All About Bald Eagles for Kids: Animal Videos for Children – FreeSchool

All About Bald Eagles for Kids: Animal Videos for Children – FreeSchool


You’re watching FreeSchool! Let’s learn about bald eagles! Famously the national bird and symbol of the
United States of America, the bald eagle is a bird of prey. As birds, bald eagles are
warm-blooded, they have beaks and wings, they lay eggs, and they are covered in feathers.
Despite its name, bald eagles are not bald. Their name comes from the word ‘piebald,’
which means ‘covered in patches of light and dark colors.’ The white head and tail contrasted
with its dark body make the bald eagle easy to identify! Bald eagles are a type of sea eagle, and may
reach a body length of up to 40 inches or 102 cm, a wingspan of up to 7.5 feet or 2.3
meters, and weights reaching nearly 14 lbs or 6.3 kg. Bald eagles are the largest type
of eagle native to North America, and the only eagle that can be found only in North
America. It ranges over most of Canada and Alaska, all of the lower 48 states, as well
as parts of Mexico. Bald eagles are carnivores, eating mostly
fish, but they will also eat rabbits, beavers, geese, reptiles and crabs as well as other
creatures, and carrion – or animals that have already died. Because they prefer to eat fish,
the bald eagle can be found near large bodies of water where they can find food, with large
old trees where they can nest. Bald eagles need large, strong trees because
they build huge nests. The bald eagle builds the largest nest of any bird in North America,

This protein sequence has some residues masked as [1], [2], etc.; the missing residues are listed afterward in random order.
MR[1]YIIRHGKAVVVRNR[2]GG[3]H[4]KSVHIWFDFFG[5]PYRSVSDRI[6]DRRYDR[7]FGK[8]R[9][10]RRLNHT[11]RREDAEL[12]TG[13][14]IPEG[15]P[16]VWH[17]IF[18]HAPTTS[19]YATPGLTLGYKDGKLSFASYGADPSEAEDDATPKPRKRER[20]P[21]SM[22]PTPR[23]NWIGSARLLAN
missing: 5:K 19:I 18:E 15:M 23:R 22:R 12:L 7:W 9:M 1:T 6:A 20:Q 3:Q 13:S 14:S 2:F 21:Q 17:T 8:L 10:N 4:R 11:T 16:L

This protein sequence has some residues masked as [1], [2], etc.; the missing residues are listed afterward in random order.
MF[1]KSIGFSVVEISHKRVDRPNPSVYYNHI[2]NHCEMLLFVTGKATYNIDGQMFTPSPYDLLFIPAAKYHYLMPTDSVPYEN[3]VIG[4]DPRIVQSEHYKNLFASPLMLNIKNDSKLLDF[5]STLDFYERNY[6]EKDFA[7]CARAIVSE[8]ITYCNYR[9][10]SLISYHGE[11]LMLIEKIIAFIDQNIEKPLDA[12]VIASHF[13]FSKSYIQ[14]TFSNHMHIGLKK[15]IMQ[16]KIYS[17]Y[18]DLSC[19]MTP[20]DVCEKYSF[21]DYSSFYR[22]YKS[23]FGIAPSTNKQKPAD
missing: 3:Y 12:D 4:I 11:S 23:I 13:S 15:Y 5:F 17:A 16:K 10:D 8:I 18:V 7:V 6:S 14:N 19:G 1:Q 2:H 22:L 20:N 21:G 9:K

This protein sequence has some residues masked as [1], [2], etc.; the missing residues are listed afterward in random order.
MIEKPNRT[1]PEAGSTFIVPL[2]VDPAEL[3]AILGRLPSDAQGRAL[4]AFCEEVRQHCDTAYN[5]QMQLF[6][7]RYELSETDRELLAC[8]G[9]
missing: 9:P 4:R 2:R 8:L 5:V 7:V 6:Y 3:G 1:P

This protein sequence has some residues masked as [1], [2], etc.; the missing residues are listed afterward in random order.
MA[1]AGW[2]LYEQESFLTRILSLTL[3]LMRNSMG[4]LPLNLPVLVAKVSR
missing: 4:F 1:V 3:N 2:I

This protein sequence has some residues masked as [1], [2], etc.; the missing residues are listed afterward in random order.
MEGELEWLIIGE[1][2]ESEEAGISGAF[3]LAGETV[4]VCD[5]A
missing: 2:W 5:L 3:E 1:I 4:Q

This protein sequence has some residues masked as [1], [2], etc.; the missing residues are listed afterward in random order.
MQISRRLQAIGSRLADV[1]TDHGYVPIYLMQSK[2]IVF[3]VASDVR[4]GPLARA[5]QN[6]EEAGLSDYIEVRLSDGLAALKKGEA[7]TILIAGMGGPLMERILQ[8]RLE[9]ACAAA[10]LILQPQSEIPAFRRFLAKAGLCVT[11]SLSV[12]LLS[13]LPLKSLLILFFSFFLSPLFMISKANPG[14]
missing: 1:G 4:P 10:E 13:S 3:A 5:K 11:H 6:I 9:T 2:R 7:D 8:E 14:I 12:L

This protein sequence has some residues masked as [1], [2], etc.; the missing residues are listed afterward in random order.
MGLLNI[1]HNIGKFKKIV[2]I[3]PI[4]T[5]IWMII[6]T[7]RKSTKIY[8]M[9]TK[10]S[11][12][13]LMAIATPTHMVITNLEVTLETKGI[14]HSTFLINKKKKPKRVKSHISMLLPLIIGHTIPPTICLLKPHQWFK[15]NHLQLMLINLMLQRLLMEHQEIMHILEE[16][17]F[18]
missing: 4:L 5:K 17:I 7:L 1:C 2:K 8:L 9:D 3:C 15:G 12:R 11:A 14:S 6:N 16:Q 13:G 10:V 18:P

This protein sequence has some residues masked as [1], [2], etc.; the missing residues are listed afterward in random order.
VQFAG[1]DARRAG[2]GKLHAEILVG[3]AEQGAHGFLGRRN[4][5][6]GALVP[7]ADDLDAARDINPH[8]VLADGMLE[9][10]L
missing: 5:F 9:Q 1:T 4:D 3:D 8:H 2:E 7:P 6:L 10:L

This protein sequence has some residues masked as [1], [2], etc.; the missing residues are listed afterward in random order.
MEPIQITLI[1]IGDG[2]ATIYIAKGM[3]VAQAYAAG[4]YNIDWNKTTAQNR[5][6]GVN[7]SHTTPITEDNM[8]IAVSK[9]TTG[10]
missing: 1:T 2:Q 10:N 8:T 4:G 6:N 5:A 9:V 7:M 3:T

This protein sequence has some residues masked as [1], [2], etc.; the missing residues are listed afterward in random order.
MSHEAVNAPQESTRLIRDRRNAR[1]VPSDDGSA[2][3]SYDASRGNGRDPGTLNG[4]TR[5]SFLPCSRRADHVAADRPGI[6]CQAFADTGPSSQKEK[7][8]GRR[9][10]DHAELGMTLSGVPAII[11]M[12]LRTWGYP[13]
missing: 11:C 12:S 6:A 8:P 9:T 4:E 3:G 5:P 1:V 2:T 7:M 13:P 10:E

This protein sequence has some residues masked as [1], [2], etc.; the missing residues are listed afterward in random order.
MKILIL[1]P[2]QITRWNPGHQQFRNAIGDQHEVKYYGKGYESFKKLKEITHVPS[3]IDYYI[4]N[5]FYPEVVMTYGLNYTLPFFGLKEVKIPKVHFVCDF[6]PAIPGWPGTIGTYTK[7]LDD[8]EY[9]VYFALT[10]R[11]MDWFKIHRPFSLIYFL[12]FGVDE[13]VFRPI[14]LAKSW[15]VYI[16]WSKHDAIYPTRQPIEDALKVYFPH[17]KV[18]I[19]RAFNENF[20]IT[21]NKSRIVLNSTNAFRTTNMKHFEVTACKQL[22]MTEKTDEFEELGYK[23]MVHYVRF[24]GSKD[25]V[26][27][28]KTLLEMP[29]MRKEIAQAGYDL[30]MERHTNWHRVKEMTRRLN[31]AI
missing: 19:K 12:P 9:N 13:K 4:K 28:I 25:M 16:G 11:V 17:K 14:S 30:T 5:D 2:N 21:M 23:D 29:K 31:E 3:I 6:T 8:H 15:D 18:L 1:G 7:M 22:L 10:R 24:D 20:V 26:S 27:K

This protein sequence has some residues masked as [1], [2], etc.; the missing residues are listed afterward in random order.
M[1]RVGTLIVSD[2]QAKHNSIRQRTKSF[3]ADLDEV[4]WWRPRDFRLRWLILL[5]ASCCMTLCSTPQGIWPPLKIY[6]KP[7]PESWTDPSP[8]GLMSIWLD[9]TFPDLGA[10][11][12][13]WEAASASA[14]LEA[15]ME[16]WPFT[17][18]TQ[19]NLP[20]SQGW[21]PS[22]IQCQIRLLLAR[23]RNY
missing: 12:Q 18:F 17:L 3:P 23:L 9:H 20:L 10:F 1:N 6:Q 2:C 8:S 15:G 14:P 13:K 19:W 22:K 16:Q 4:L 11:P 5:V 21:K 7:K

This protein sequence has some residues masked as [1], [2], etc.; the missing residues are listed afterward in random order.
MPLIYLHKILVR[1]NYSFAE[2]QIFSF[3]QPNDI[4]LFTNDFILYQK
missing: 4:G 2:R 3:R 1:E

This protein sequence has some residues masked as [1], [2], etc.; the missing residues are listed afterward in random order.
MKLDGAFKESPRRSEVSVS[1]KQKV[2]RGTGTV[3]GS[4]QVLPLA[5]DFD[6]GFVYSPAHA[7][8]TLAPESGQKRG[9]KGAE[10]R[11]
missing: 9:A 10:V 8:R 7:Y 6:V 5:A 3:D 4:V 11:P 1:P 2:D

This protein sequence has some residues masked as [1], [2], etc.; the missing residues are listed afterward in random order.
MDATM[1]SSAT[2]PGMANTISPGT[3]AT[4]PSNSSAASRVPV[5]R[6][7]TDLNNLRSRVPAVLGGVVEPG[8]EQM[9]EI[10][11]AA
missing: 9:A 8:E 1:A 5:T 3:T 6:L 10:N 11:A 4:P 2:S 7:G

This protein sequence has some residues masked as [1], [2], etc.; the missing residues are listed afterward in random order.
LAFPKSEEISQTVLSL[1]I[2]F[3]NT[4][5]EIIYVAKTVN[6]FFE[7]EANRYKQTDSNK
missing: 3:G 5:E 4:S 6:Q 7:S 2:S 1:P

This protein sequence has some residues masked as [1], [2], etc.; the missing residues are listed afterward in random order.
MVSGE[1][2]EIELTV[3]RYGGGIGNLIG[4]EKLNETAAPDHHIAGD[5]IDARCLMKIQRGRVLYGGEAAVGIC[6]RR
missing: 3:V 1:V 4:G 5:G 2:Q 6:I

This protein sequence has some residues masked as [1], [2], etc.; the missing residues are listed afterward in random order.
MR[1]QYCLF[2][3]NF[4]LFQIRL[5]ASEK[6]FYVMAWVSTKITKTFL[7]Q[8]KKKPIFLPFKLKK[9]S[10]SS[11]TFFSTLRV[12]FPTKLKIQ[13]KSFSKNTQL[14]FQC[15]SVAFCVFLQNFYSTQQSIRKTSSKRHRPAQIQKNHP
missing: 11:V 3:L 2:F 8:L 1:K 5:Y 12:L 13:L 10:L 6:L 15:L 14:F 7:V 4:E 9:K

and the largest tree nest of any animal in the world. The nest of a bald eagle can be
up to 13 feet or 4 meters deep, over 8 feet or 2.5 meters wide, and weigh more than a
ton. The largest nest ever measured was almost 10 feet or more than 3 meters wide and 20
feet or 6 meters deep. Bald eagles choose a mate for life, and each year the pair returns
to the same nest, making it bigger and stronger. Since eagles may live 30 years or more in
the wild, it is easy to see how these nests can become so massive. Young bald eagles, or juveniles, look dramatically
different from adults. They do not have the distinctive white head and tail until they
reach adulthood at four or five years of age. Instead, they have dark brown feathers with
varying amounts of white streaks in their plumage. The bald eagle began to be used as a symbol
for the United States of America back in 1782 when it first appeared on the Great Seal,
but it can now be found on American money, flags, documents, public buildings, and passports. The bald eagle was a common sight in the America
of the 1700s, with populations estimated to be as high as 500,000 eagles, but by the 1950s
there were just over 400 known nesting pairs of bald eagles left. The population had dropped
for several reasons. As forests were cleared across America, the bald eagles lost important
habitat. People also thought that bald eagles would kill and eat their chickens and sheep,
so tens of thousands of them were shot. Finally, a chemical called DDT, which was used to kill
insects, was poisoning the eagles and stopping them from hatching healthy chicks. In an effort to stop the bald eagle from going
extinct, Congress approved the Bald and Golden Eagle Protection Act, and in 1967 the bald
eagle was added to the list of endangered species. In 1972 the use of DDT was banned
in the United States. With these protections in place, the eagle population began to recover,
and in 1995 the bald eagle was removed from the list of endangered species. It is thought
that there are currently 70,000 bald eagles living in North America. I hope you enjoyed learning about bald eagles
today. Goodbye till next time!

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About the Author: Oren Garnes

17 Comments

  1. Did you all know that Ben Franklin wanted the turkey to be the bird of state but we can't serve our symbols with gravy. So bald eagles were the obvious choice

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